Even if iOS apps never make their way onto the Mac desktop, there’s a strong case for Apple to deliver the same business model to support the creation of extensions such as System Preferences panes. The reason you don’t see many of these from third parties is because there’s no marketplace. Add a secure installation and update system similar to the App Store, and developers would create all sorts of innovative apps for cheap.
Leave things “free and open” and you get the same level of excitement as you observed for Dashboard widgets, Safari extensions, Automator Actions and Android apps. Which is to say, rather hollow enthusiasm that never really results in much after the honeymoon passes and developers realize they can’t pay the rent with fan mail. So much potential wasted because the technology isn’t backed up with a viable business model. Mac OS X needs a store for applets, panels, web extensions, actions, email bundles, and Quartz Compositions, just to name a few. No revenue = no enthusiasm.
A new look
I like to anticipate what Apple’s user interface team is going to do by looking at iTunes and Pro Apps. That’s because those apps are where Apple is making its money, and so they’re a harbinger of things to come as the focus of the company’s attention. Unfortunately, Mac OS X hasn’t very aggressively advanced in its UI for some time, in part because most of the work recently has been devoted to iOS products, and in part because Apple can’t get too crazy with the Mac desktop without riling the faithful.
After some very minor enhancements to the menu bar and dock, Mac users were flipping inside out about how the translucency didn’t appeal to them and so on. Ironically, Microsoft has taken bolder steps with Windows Vista/7, even if those bold steps are 80% distractingly ornamental and 20% a copy of Mac OS X.
Things may change with Lion because, firstly, iOS is largely finished as a UI, from the iPhone to iPad. There’s room for growth, but the look is set up as a foundation and widely accepted by third party developers. That means Apple has the resources to focus on Mac OS X again.
Secondly, Mac OS X is in need of an overhaul. Sure, things are set and accepted, but the Mac desktop is growing old in the tooth and there’s too much inconsistency. Apple’s been working to get rid of Brushed Metal and tone down Aqua for the last decade, and the Unified look is striving toward a sense of consistency, but there’s a lot still being dragged ahead from the 80s.
For example, those day-glow blue scroll bars. The iOS shows you don’t need to have a scroll bar visible all the time, eating up precious pixels to indicate where you are within a document. That’s especially the case when you can only scroll down an inch anyway. Why not bring in those disappearing, reappearing scroll indicators from the iPhone?
And how about those candy colored Close/Zoom/Minimize buttons; maybe they can be packed into a stacked configuration like iTunes, or even replaced with a better, more obvious, less color-bound control that makes more sense when working with windows. And please let me expand my windows from any corner, thanks. I’m not new to a windowing environment. NeXT had this twenty years ago, remember Mr Jobs?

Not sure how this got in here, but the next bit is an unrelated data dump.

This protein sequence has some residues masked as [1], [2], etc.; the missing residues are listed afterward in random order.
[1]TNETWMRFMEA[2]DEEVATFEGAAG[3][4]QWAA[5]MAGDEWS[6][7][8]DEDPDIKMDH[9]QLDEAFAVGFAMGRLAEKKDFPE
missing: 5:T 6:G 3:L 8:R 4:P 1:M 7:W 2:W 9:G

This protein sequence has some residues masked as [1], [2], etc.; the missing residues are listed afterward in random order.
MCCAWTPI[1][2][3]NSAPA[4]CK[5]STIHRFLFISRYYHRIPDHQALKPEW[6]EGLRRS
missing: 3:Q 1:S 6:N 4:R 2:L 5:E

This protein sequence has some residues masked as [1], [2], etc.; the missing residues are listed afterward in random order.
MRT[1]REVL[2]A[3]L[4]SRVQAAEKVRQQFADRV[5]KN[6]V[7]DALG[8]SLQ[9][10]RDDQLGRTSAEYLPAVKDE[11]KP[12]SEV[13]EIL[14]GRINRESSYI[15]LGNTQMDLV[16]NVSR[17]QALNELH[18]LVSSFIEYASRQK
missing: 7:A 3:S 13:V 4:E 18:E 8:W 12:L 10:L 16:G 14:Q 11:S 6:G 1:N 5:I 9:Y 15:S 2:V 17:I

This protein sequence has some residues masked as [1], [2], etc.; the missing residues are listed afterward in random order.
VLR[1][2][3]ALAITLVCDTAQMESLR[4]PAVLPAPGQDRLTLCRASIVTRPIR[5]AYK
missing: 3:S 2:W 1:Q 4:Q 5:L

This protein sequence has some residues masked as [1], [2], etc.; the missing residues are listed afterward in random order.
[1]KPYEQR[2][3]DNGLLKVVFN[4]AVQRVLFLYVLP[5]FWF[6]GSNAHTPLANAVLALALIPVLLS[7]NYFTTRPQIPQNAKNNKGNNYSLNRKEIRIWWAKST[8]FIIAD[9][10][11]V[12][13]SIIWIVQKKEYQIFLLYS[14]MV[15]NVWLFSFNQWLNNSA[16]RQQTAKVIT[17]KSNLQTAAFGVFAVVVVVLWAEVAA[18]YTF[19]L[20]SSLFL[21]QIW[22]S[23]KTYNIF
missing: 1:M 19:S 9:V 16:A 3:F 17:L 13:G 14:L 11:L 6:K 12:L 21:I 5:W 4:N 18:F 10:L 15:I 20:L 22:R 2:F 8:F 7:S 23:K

Other stuff that’s been obviously missing for some time now: the ability to work with multiple clipboards at once. LipService for voice emails. And how about better integration of voice synthesis and voice recognition, combined with email and voice mailboxes, so you can listen to your text emails or send dictated emails from your phone?
Another thing that needs to be fixed is the system’s notifications and active application model. When I plug in my iPhone, it doesn’t mean I want iTunes and iPhoto to slowly take over the system just to do some background syncing task that shouldn’t need my intervention anyway. Just as with the iOS, Mac OS X on the desktop needs a way to passively notify the user of events they can choose to take action on as they desire. The bouncing Dock icon and the involuntary switching of the foreground app are not real acceptable alternatives.
I’d also expect Apple to bring its PNS (Push Notification Services) system to the Mac desktop, allowing developers to notify users of breaking news, software updates, incoming messages, and other events just like the iOS, but with a passive, logging event center to manage these types of things. Your Mac could tap into the same services as your iPhone, so you don’t miss a beat.
There used to be grief from developers that Apple’s UI guidelines were too strict and didn’t allow developers to go as hog wild as they wanted to. Well after decades of awful looking Windows apps, and witnessing today’s terrible Android look and feel, it seems to have been accepted that Apple does a pretty good job of outlining how apps on the iOS should look. Apple also has a standardized model for Mac apps in the model of iWorks apps, iLife apps, and Pro Apps, each of which are quite different but all useful. I think Apple needs to push a common starting point harder.
Part of this means killing off Carbon as a way to shove code from the 80s into today’s markets. Adobe and Microsoft have been dragging their hands over the last decade to avoid using the modern Cocoa, but have recently seen the light, with Adobe launching the very competitive Lightroom and Microsoft unveiling a new Cocoa build of Outlook for Mac that drops the archaic junk still visible in the latest Carbon-based Word and Excel.
Apple is pushing Cocoa as the exclusive way to author 64-bit apps, which is something similar to the way that it has made Cocoa Touch the exclusive way to create native apps for iOS devices. This is a change from the early days of Mac OS X, where Apple was trying to accommodate the classic Mac OS dinosaurs with Carbon and interest corporate users with Java compatibility. Apple wants one platform to work on and perfect, and the more it can focus on Cocoa exclusively, the better Cocoa will become.
Less sexy, more sizzle
Ten Big New Features in Mac OS X Snow Leopard
All of those features can be enhanced and embellished. We’ll also see advancements to the modern QuickTime X, including better editing and export features. I’d sure like to see Apple take the half-assed Image Capture and turn it into a great app for network scanning and printing. It’s so tantalizingly close to being great. The same goes for plenty of the other bundled apps.
Perhaps what Mac OS X really needs is a storefront for apps in general, so Apple can offer add on apps for a buck or two, just as it does on the iOS with Remote, Keynote Remote, Page/Numbers/Keynote, iDisk, Gallery and so on.
I know I’d much rather have a paid copy of a $4 Preview.app that delivered great PDF features and simple photo editing than a free bundled app that sort of acted as an 80% placeholder. I’d pay for Safari if it could advance faster. I think most people would pay for packages of apps that were a notch above the free bundled versions.
And the wild success of the iOS app store suggests I’m right.
What are you anticipating?